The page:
It is not without ample reason that the age we live in is called the “Automobile Age.” Consider: Post-World War II has seen a dramatic decline in public transportation. Simultaneously and perhaps consequently, there has been a meteoric rise in the use of automobiles, not just for family vacations but for the bread-and-butter business of getting to work, to school, to child care, and to doctor’s appointments. According to the U.S. Census Bureau, in the State of Maryland, 86% of workers 16 years and older drive to work (74% drive alone) and only 7% rely on public transportation. Indeed, the two-car family is replacing the one-car family, with more than a third of American households owning two cars or more. In the business of living, owning a car is no longer a luxury but a necessity.
Even in a city like Baltimore with a public transit system, access to a car is necessary. Baltimore continues to face a “spatial mismatch” between the locations of jobs and the homes of many low-income residents. Many entry-level jobs are not easy to reach by public transit, and many of the better paying jobs for low-income workers require a driver’s license. Unfortunately, car ownership and even a driver’s license are unattainable for many low-income working families. States can set policies that either ease or increase the costs of buying and insuring a car and obtaining a driver’s license. With support from The Abell Foundation, Dr. Jay Chunn and Dr. Allissa Gardenhire researched barriers to driver licensing for low-income residents of Baltimore City. Their key findings include:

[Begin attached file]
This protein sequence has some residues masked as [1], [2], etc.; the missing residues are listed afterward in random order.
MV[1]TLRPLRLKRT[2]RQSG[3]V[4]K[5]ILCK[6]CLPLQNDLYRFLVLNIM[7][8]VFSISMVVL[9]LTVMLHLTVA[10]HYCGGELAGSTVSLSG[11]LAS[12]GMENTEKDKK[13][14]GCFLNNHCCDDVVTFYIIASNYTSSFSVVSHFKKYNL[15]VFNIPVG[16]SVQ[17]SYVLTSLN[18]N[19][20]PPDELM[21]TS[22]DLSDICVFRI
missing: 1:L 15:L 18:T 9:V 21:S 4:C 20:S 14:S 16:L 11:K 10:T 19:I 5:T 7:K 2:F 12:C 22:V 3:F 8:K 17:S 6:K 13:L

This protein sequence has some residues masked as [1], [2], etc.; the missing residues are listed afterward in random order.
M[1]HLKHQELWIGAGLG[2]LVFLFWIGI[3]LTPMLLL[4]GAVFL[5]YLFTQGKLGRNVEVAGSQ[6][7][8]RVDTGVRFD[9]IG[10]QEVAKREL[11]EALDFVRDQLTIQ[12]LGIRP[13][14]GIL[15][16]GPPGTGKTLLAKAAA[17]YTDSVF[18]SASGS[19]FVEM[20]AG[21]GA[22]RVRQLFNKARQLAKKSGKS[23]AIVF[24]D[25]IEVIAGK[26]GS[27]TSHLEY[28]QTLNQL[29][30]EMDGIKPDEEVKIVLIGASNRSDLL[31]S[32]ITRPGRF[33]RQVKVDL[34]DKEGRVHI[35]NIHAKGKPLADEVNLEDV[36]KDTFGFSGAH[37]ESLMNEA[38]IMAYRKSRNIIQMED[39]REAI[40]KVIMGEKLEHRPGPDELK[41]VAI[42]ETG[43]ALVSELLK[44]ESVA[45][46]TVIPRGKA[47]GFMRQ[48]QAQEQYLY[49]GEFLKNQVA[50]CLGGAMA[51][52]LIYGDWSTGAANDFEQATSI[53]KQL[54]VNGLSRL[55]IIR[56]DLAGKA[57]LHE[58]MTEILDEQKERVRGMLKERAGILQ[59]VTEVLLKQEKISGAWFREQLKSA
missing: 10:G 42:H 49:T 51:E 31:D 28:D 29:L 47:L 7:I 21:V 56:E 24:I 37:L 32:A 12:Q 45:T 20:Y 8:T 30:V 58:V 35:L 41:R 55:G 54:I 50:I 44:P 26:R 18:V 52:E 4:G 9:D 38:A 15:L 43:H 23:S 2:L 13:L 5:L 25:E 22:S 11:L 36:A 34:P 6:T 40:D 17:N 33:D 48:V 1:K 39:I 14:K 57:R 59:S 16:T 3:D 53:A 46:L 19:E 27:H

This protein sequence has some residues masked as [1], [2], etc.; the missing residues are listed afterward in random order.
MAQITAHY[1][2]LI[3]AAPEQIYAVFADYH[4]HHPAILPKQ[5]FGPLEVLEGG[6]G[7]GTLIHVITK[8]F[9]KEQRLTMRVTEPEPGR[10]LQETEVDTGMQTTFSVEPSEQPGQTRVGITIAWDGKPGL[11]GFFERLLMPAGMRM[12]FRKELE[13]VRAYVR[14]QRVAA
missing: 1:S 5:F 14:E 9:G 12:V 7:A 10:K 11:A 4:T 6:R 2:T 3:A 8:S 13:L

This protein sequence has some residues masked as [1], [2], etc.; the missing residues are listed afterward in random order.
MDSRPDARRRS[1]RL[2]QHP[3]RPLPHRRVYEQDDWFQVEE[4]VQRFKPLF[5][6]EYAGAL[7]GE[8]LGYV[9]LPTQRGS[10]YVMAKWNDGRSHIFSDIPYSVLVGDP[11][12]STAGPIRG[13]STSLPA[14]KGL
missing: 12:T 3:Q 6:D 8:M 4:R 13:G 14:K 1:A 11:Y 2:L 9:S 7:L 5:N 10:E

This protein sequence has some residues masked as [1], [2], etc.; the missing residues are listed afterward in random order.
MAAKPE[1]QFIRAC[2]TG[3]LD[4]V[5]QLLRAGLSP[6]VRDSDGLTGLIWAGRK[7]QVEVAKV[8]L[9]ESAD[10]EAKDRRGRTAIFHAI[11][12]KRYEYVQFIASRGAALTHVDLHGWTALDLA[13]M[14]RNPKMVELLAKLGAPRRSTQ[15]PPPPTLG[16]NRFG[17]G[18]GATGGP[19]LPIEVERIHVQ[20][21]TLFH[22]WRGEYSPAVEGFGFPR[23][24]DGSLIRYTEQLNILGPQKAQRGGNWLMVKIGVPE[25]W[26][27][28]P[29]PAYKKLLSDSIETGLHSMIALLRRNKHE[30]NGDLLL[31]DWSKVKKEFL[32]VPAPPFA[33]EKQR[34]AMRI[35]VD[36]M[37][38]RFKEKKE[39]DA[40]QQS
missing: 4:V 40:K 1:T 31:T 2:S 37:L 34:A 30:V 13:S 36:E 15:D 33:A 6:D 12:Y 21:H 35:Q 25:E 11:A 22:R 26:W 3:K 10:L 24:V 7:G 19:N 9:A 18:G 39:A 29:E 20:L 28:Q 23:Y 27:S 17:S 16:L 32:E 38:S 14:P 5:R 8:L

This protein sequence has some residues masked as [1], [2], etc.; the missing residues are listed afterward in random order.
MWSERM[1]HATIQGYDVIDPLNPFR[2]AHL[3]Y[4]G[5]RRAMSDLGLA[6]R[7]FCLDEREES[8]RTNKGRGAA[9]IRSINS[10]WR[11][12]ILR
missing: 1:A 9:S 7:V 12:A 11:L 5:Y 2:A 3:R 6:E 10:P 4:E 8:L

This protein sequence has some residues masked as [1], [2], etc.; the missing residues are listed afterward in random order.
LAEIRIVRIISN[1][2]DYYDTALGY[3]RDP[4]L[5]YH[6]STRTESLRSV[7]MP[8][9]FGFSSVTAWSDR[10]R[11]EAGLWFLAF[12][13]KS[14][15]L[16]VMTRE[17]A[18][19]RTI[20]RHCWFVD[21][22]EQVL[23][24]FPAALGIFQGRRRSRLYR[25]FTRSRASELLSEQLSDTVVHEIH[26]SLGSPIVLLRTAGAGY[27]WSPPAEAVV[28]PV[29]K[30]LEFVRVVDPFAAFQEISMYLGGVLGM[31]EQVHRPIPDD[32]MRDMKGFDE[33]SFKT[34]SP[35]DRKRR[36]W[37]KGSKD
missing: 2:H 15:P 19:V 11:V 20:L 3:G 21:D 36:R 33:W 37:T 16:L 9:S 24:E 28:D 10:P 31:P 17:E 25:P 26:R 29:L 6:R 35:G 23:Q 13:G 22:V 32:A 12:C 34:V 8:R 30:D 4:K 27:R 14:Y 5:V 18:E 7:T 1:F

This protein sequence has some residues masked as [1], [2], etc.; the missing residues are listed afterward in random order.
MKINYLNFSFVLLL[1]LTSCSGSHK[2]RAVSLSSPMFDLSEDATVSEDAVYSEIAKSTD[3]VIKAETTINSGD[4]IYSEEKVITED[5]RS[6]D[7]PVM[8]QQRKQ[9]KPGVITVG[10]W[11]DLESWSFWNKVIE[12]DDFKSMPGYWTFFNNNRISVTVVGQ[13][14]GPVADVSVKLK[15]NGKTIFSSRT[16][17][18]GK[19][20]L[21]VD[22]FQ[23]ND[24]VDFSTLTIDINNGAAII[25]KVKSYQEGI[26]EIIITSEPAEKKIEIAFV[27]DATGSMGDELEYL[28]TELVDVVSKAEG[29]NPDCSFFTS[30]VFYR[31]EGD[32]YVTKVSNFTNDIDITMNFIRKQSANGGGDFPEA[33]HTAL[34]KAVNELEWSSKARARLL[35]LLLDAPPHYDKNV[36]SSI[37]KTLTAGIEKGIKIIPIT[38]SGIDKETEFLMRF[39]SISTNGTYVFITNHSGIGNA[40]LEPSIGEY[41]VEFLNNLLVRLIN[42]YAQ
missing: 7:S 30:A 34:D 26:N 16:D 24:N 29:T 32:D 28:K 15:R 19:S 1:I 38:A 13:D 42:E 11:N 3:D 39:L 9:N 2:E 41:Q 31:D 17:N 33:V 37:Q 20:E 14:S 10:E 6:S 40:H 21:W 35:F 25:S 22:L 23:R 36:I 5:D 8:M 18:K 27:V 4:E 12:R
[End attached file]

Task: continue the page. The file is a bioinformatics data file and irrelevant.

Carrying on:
In this article, Michael Robbins builds upon Dr. Chunn’s and Dr. Gardenhire’s work through survey research, interviews with relevant officials and program administrators, and cost analysis. He finds the following: